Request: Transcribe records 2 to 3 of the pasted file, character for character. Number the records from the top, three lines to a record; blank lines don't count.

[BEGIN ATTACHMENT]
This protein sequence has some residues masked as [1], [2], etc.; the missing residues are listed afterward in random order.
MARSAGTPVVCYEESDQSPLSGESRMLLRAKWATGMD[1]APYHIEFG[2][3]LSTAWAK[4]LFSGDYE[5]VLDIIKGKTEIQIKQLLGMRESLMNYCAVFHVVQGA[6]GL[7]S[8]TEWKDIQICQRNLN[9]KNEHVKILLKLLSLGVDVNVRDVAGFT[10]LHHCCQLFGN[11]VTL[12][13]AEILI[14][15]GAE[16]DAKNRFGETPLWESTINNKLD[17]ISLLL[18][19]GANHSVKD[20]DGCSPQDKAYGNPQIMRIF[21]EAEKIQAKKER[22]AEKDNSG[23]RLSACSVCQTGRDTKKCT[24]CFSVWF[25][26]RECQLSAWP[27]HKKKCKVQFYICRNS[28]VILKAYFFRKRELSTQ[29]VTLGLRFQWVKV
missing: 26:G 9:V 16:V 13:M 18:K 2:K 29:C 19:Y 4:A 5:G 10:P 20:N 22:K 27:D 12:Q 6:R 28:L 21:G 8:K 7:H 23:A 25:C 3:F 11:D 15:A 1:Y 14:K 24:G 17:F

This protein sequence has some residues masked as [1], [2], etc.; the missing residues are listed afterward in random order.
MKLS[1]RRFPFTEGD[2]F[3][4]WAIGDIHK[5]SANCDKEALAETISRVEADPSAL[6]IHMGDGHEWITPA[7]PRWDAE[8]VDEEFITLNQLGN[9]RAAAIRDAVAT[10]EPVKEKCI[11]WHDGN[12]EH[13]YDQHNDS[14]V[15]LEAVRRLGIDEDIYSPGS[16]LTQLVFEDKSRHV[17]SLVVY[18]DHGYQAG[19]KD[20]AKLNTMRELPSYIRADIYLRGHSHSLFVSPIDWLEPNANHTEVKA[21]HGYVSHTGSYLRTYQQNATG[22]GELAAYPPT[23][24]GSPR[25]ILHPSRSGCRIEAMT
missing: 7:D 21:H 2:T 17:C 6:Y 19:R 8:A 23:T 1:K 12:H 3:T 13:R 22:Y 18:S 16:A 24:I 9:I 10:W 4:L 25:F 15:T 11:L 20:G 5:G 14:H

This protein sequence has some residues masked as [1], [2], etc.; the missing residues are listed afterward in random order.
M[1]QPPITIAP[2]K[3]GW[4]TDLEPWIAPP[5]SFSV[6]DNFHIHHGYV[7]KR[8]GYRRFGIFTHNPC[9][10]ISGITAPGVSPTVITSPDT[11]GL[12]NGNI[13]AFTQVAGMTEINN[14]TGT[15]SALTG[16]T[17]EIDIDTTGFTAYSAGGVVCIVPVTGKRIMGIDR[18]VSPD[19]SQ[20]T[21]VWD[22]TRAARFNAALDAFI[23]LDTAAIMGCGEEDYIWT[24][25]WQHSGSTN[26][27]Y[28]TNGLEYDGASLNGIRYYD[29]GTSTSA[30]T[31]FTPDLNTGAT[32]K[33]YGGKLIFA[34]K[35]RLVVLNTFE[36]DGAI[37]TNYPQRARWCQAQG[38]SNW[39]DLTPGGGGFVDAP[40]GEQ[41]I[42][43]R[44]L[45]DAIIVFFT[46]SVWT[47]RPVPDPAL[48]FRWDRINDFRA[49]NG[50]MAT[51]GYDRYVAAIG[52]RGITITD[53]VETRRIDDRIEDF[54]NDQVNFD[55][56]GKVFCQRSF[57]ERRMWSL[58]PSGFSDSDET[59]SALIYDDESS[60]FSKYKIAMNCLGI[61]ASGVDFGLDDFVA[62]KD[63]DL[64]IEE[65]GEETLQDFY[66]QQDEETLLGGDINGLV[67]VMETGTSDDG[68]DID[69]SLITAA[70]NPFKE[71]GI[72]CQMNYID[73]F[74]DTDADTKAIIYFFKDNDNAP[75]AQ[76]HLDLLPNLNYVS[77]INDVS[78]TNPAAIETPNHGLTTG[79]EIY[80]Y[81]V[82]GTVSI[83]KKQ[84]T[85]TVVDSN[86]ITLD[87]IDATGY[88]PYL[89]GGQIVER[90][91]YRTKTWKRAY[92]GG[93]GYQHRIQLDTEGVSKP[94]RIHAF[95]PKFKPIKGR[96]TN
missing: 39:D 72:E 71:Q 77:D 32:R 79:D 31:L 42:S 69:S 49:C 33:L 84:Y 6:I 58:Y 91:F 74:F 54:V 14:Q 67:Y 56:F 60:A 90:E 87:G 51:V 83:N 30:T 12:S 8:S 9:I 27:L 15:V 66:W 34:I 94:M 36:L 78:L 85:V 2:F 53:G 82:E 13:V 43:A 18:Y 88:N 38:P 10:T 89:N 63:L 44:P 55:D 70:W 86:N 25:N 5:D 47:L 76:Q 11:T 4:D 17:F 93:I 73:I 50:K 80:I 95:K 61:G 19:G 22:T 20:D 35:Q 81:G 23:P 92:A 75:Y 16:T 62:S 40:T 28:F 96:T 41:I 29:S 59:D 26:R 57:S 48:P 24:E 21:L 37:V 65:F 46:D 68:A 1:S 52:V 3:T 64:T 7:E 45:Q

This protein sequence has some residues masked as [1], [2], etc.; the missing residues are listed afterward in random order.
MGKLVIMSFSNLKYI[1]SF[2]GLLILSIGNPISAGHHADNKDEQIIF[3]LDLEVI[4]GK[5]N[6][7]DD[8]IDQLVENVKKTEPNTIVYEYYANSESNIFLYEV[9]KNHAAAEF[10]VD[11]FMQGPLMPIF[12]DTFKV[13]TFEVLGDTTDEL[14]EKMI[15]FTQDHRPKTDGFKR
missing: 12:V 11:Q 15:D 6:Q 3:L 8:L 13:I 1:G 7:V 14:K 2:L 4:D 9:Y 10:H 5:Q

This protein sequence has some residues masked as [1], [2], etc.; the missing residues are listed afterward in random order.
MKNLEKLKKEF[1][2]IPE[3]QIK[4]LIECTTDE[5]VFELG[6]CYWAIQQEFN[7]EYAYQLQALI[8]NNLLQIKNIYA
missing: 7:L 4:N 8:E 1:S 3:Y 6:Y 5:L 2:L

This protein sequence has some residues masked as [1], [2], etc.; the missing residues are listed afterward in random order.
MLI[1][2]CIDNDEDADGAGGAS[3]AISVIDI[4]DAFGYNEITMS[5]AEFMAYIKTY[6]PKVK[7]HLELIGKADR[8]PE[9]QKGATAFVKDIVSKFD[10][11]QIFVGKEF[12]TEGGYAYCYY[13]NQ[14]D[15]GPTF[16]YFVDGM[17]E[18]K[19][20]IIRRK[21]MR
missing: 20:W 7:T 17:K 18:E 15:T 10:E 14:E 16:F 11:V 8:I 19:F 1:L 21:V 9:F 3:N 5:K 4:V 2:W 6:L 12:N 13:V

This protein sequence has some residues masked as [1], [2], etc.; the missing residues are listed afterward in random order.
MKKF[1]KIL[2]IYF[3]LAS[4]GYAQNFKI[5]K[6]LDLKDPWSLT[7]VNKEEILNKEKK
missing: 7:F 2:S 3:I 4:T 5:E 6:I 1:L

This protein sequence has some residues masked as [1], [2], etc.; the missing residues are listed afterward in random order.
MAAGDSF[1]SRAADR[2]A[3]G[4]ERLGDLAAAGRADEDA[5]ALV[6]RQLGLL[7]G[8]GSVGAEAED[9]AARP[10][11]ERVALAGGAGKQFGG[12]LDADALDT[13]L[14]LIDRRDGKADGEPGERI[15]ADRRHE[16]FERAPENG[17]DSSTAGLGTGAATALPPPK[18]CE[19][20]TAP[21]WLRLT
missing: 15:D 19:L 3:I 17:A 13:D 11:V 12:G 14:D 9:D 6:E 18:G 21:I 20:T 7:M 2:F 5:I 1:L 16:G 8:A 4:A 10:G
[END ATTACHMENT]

This protein sequence has some residues masked as [1], [2], etc.; the missing residues are listed afterward in random order.
MKLS[1]RRFPFTEGD[2]F[3][4]WAIGDIHK[5]SANCDKEALAETISRVEADPSAL[6]IHMGDGHEWITPA[7]PRWDAE[8]VDEEFITLNQLGN[9]RAAAIRDAVAT[10]EPVKEKCI[11]WHDGN[12]EH[13]YDQHNDS[14]V[15]LEAVRRLGIDEDIYSPGS[16]LTQLVFEDKSRHV[17]SLVVY[18]DHGYQAG[19]KD[20]AKLNTMRELPSYIRADIYLRGHSHSLFVSPIDWLEPNANHTEVKA[21]HGYVSHTGSYLRTYQQNATG[22]GELAAYPPT[23][24]GSPR[25]ILHPSRSGCRIEAMT
missing: 7:D 21:H 2:T 17:C 6:Y 19:R 8:A 23:T 1:K 12:H 3:T 13:R 22:Y 18:S 16:A 24:I 9:I 10:W 4:L 25:F 15:T 11:L 20:G 5:G 14:H

This protein sequence has some residues masked as [1], [2], etc.; the missing residues are listed afterward in random order.
M[1]QPPITIAP[2]K[3]GW[4]TDLEPWIAPP[5]SFSV[6]DNFHIHHGYV[7]KR[8]GYRRFGIFTHNPC[9][10]ISGITAPGVSPTVITSPDT[11]GL[12]NGNI[13]AFTQVAGMTEINN[14]TGT[15]SALTG[16]T[17]EIDIDTTGFTAYSAGGVVCIVPVTGKRIMGIDR[18]VSPD[19]SQ[20]T[21]VWD[22]TRAARFNAALDAFI[23]LDTAAIMGCGEEDYIWT[24][25]WQHSGSTN[26][27]Y[28]TNGLEYDGASLNGIRYYD[29]GTSTSA[30]T[31]FTPDLNTGAT[32]K[33]YGGKLIFA[34]K[35]RLVVLNTFE[36]DGAI[37]TNYPQRARWCQAQG[38]SNW[39]DLTPGGGGFVDAP[40]GEQ[41]I[42][43]R[44]L[45]DAIIVFFT[46]SVWT[47]RPVPDPAL[48]FRWDRINDFRA[49]NG[50]MAT[51]GYDRYVAAIG[52]RGITITD[53]VETRRIDDRIEDF[54]NDQVNFD[55][56]GKVFCQRSF[57]ERRMWSL[58]PSGFSDSDET[59]SALIYDDESS[60]FSKYKIAMNCLGI[61]ASGVDFGLDDFVA[62]KD[63]DL[64]IEE[65]GEETLQDFY[66]QQDEETLLGGDINGLV[67]VMETGTSDDG[68]DID[69]SLITAA[70]NPFKE[71]GI[72]CQMNYID[73]F[74]DTDADTKAIIYFFKDNDNAP[75]AQ[76]HLDLLPNLNYVS[77]INDVS[78]TNPAAIETPNHGLTTG[79]EIY[80]Y[81]V[82]GTVSI[83]KKQ[84]T[85]TVVDSN[86]ITLD[87]IDATGY[88]PYL[89]GGQIVER[90][91]YRTKTWKRAY[92]GG[93]GYQHRIQLDTEGVSKP[94]RIHAF[95]PKFKPIKGR[96]TN
missing: 39:D 72:E 71:Q 77:D 32:R 79:D 31:L 42:S 69:S 49:C 33:L 84:Y 6:I 58:Y 91:F 74:F 54:V 14:Q 67:Y 56:F 60:A 90:E 87:G 51:V 83:N 30:T 12:S 8:S 9:I 27:L 15:V 66:W 34:I 94:M 36:L 78:L 85:V 2:F 53:G 82:E 13:V 43:A 18:Y 88:N 38:P 10:T 89:N 63:L 44:P 55:D 70:W 86:N 25:N 5:D 47:L 76:Q 11:T 4:D 17:F 93:I 73:I 50:K 80:I 95:K 61:G 19:G 22:T 20:D 35:Q 81:G 23:P 92:A 75:Y 16:T 62:S 40:T 28:F 96:T 41:I 29:S 59:D 26:R 57:S 48:P 24:E 21:L 37:V 65:F 46:D 68:A 1:S 52:V 3:T 64:T 7:E 45:Q